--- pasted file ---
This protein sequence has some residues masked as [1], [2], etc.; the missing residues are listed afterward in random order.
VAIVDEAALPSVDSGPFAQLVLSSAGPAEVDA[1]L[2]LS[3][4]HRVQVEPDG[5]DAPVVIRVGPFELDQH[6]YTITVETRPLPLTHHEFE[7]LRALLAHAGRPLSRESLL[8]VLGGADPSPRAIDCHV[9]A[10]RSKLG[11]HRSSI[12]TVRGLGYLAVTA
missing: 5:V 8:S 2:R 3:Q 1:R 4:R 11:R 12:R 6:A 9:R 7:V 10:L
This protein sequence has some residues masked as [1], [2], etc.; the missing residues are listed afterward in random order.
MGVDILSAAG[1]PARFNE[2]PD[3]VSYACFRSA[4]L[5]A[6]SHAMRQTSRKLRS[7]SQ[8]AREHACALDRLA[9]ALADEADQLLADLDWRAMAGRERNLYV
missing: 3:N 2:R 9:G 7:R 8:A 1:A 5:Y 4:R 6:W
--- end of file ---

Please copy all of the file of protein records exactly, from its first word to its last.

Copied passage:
This protein sequence has some residues masked as [1], [2], etc.; the missing residues are listed afterward in random order.
VAIVDEAALPSVDSGPFAQLVLSSAGPAEVDA[1]L[2]LS[3][4]HRVQVEPDG[5]DAPVVIRVGPFELDQH[6]YTITVETRPLPLTHHEFE[7]LRALLAHAGRPLSRESLL[8]VLGGADPSPRAIDCHV[9]A[10]RSKLG[11]HRSSI[12]TVRGLGYLAVTA
missing: 5:V 8:S 2:R 3:Q 1:R 4:R 11:R 12:R 6:A 9:R 7:V 10:L
This protein sequence has some residues masked as [1], [2], etc.; the missing residues are listed afterward in random order.
MGVDILSAAG[1]PARFNE[2]PD[3]VSYACFRSA[4]L[5]A[6]SHAMRQTSRKLRS[7]SQ[8]AREHACALDRLA[9]ALADEADQLLADLDWRAMAGRERNLYV
missing: 3:N 2:R 9:G 7:R 8:A 1:A 5:Y 4:R 6:W